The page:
An ethnographic study: Becoming a physics expert in a biophysics research group

Idaykis Rodriguez, Florida International University

Abstract

Expertise in physics has been traditionally studied in cognitive science, where physics expertise is understood through the difference between novice and expert problem solving skills. The cognitive perspective of physics experts only create a partial model of physics expertise and does not take into account the development of physics experts in the natural context of research. This dissertation takes a social and cultural perspective of learning through apprenticeship to model the development of physics expertise of physics graduate students in a research group. I use a qualitative methodological approach of an ethnographic case study to observe and video record the common practices of graduate students in their biophysics weekly research group meetings. I recorded notes on observations and conduct interviews with all participants of the biophysics research group for a period of eight months. I apply the theoretical framework of Communities of Practice to distinguish the cultural norms of the group that cultivate physics expert practices. Results indicate that physics expertise is specific to a topic or subfield and it is established through effectively publishing research in the larger biophysics research community. The participant biophysics research group follows a learning trajectory for its students to contribute to research and learn to communicate their research in the larger biophysics community. In this learning trajectory students develop expert member competencies to learn to communicate their research and to learn the standards and trends of research in the larger research community. Findings from this dissertation expand the model of physics expertise beyond the cognitive realm and add the social and cultural nature of physics expertise development. This research also addresses ways to increase physics graduate student success towards their PhD. and decrease the 48% attrition rate of physics graduate students. Cultivating effective research experiences that give graduate students agency and autonomy beyond their research groups gives students the motivation to finish graduate school and establish their physics expertise.^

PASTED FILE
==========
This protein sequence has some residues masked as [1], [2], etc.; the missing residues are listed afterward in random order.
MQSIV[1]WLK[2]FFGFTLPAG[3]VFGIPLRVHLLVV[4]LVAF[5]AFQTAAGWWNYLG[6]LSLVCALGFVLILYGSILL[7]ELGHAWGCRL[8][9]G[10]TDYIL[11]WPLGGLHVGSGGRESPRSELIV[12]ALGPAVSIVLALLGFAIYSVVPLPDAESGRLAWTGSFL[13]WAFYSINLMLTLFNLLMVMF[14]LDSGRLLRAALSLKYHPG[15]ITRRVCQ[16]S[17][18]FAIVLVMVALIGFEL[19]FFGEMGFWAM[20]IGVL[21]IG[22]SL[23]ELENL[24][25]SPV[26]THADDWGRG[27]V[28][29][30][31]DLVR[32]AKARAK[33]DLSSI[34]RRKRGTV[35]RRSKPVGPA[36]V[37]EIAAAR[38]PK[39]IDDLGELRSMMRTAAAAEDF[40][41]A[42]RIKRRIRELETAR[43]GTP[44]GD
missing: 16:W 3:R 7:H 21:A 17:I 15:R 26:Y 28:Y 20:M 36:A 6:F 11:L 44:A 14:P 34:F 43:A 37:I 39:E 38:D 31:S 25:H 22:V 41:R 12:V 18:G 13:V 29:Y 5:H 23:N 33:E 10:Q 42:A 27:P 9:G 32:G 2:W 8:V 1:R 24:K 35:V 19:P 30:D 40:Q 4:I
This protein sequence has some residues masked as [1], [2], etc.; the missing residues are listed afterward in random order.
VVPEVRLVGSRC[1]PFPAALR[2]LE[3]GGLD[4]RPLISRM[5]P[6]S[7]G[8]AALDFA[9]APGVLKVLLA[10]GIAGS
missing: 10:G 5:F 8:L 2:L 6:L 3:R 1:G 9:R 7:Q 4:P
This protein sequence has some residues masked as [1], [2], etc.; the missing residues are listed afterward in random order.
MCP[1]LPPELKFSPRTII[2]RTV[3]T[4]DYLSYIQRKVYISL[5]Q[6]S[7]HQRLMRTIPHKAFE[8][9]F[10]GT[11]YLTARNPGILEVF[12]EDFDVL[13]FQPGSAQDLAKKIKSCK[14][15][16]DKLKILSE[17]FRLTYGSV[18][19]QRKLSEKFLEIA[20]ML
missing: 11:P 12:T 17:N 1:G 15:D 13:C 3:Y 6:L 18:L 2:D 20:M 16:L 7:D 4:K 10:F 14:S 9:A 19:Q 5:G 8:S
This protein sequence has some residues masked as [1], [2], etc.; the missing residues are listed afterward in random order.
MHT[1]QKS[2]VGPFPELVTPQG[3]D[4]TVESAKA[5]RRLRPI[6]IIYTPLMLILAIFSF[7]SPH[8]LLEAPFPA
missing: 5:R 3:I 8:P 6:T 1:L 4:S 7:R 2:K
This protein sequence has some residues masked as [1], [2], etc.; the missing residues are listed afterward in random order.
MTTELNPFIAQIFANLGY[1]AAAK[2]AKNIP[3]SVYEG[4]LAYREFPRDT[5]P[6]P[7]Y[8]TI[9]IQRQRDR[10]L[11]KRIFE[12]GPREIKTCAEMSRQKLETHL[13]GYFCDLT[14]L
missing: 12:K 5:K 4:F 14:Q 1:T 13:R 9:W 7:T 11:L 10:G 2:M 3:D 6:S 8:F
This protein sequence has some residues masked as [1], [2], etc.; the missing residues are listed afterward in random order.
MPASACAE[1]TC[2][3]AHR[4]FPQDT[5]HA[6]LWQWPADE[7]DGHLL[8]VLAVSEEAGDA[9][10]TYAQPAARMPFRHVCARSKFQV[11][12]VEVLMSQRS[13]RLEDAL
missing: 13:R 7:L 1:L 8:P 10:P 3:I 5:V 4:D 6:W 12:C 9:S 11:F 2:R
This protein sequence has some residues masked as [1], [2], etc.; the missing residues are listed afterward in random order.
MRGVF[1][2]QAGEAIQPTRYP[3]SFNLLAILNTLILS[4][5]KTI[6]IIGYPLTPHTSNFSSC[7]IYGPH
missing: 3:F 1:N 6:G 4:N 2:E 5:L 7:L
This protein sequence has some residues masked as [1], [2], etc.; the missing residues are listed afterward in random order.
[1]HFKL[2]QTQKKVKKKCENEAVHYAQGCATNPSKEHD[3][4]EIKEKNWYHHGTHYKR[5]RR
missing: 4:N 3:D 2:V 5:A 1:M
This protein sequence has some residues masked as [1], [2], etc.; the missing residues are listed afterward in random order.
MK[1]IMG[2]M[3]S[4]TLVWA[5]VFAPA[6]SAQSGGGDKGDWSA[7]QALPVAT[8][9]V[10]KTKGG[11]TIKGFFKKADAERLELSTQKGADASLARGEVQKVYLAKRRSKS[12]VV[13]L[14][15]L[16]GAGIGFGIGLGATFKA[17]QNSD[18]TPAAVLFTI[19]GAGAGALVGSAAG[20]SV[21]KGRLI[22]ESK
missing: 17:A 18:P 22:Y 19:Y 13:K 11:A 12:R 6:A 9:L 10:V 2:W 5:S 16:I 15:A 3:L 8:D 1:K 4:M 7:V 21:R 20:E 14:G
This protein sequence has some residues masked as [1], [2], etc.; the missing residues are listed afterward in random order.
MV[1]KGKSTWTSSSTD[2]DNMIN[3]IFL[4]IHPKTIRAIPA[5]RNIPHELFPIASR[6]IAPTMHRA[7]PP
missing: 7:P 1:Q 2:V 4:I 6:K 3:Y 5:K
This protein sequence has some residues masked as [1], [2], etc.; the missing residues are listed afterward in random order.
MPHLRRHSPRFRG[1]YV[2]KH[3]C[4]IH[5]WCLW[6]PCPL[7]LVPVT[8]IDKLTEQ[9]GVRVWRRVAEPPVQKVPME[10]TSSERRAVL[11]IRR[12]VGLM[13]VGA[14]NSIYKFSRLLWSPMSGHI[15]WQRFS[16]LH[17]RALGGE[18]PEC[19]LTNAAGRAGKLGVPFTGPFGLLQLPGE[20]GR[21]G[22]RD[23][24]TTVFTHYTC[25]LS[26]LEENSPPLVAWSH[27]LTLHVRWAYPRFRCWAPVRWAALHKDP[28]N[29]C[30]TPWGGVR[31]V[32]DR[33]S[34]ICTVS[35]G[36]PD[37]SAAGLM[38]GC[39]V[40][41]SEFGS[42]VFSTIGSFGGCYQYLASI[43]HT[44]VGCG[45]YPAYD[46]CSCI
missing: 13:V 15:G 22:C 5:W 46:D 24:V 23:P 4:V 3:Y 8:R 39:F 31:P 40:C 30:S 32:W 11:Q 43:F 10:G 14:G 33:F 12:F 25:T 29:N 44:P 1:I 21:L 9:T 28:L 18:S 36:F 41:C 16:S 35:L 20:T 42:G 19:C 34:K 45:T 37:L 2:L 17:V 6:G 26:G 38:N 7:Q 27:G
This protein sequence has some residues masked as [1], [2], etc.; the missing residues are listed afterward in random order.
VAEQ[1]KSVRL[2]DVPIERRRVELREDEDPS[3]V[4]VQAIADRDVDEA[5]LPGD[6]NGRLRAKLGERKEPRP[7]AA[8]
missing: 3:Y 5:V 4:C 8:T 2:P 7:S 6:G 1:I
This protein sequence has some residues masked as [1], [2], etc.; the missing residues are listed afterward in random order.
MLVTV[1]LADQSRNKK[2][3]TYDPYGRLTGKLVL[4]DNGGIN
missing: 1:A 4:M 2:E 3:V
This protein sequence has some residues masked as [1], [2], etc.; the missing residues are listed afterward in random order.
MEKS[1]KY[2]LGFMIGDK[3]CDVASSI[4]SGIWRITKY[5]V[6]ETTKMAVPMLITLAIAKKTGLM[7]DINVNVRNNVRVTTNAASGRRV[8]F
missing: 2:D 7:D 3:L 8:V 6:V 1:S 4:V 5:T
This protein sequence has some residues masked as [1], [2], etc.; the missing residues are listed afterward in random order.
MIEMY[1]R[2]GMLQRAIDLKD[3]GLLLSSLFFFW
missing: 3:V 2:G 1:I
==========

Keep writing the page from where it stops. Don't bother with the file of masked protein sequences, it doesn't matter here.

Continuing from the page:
Subject Area

Physics, General|Education, Sciences

Recommended Citation

Rodriguez, Idaykis, "An ethnographic study: Becoming a physics expert in a biophysics research group" (2013). ProQuest ETD Collection for FIU. AAI3598112.
http://digitalcommons.fiu.edu/dissertations/AAI3598112

Share

COinS